The Tulip-Shaped Glass

Generally used by master distillers and perfect for appreciating the nuances of a single malt.


The Snifter

A glass designed to prevent spillage. We all need one of these.


The Tumbler

The most common whisky glass. Perfect for enjoying your drink on the rocks.


The Glencairn

Made of thicker glass. Perfect for social drinking and learning how to swirl your whisky.

"Tarantula Juice"

A name given to a whisky in the Wild West that was made with chewing tobacco, red pepper, soap, molasses and red ink.

All in Good Spirits

Since 1984 Canada and Denmark have been trying to claim the same island by placing their flags and a bottle of whisky or schnapps on the island.

It Certainly Ages Better

Most American states have milk as their official beverage. Alabama has whisky.

Types of Whisky


Scotch Whisky

It’s called Scotch if it’s aged in oak barrels in Scotland for at least three years. You’ll find everything from single malts to blends.



To be called bourbon, it must be made with at least 51% corn (maize if you’re South African) and aged in charred, new oak barrels. Most bourbon is made in Kentucky.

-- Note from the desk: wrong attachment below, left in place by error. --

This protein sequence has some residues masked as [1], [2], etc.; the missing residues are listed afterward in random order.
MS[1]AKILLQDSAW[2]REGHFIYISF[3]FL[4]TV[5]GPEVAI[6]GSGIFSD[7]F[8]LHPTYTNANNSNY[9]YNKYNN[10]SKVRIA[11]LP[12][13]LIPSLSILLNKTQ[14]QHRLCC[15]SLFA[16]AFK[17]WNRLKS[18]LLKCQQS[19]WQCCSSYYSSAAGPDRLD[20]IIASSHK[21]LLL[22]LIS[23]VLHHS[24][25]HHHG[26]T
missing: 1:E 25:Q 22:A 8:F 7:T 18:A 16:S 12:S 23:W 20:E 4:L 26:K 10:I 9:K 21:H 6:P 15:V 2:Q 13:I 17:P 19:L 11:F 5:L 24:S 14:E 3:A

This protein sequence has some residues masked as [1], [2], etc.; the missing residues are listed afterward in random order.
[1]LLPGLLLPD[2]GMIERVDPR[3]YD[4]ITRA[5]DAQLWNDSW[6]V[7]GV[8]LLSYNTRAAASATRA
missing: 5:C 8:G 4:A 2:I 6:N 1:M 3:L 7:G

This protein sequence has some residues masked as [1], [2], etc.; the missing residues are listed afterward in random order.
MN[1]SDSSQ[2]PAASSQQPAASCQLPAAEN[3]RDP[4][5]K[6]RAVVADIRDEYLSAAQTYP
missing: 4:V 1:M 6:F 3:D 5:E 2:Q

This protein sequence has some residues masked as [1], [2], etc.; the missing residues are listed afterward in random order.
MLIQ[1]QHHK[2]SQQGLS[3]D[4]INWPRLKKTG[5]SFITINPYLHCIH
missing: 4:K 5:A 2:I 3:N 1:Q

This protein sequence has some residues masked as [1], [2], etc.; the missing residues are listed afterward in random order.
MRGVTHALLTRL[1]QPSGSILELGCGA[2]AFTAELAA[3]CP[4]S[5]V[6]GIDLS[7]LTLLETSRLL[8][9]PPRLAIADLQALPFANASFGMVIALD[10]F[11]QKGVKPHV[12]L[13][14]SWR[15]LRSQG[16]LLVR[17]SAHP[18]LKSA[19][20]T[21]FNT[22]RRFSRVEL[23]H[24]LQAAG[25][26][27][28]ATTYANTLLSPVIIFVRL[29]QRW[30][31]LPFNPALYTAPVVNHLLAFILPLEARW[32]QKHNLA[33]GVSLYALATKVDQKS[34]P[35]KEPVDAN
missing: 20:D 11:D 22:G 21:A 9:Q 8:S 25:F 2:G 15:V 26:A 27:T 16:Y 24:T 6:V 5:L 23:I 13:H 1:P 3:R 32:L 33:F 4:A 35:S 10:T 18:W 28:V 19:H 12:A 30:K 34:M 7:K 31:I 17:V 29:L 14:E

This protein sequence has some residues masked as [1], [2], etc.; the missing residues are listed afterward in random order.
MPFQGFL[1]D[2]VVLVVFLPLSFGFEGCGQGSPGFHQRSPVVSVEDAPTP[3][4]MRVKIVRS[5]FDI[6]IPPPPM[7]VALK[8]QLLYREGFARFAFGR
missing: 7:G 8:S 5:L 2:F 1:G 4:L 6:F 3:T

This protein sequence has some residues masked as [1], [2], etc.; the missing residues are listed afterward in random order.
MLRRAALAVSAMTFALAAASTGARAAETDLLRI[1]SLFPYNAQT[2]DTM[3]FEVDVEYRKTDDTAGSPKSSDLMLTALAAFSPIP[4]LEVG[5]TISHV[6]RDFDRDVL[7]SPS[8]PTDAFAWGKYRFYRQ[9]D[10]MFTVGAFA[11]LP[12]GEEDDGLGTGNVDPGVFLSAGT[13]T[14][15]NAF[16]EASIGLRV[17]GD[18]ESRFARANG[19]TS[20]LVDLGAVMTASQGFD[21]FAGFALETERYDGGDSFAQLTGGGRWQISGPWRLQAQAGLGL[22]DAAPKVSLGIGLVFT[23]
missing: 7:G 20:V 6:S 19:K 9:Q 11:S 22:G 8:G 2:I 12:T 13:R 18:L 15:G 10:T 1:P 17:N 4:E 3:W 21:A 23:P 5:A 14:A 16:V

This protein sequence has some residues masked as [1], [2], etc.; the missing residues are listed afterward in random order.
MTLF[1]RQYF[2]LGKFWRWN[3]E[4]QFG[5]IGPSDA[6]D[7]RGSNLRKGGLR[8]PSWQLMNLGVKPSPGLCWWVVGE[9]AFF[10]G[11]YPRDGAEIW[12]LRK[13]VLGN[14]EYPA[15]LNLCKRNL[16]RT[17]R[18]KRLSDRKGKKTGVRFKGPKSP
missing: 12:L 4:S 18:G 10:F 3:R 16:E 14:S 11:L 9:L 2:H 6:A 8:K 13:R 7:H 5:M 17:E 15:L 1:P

Tennessee whiskey is made like bourbon, but goes through a charcoal filtering process before being aged. It comes from Tennessee, obviously.


Canadian Whisky

Canadian whisky is also called ‘rye whisky,’ as it was traditionally known for its rye flavour. So it’s just like American rye whiskey. Except it’s Canadian and probably not made from rye. Simple.


Japanese Whisky

It’s closest to Scotch whisky but time will tell. Watch this space.

Glass Type

Champagne Flute

List of Ingredients

1 sugar cube / 1 tsp of sugar, Angostura Bitters, 45ml Scotch or Irish Whisky, Champagne

The Crafting

Place the sugar in the bottom of a champagne flute. Add a few dashes of Angostura bitters. Pour in your whisky. Top up with ice-cold champagne. Stir with a swizzle stick to combine ingredients.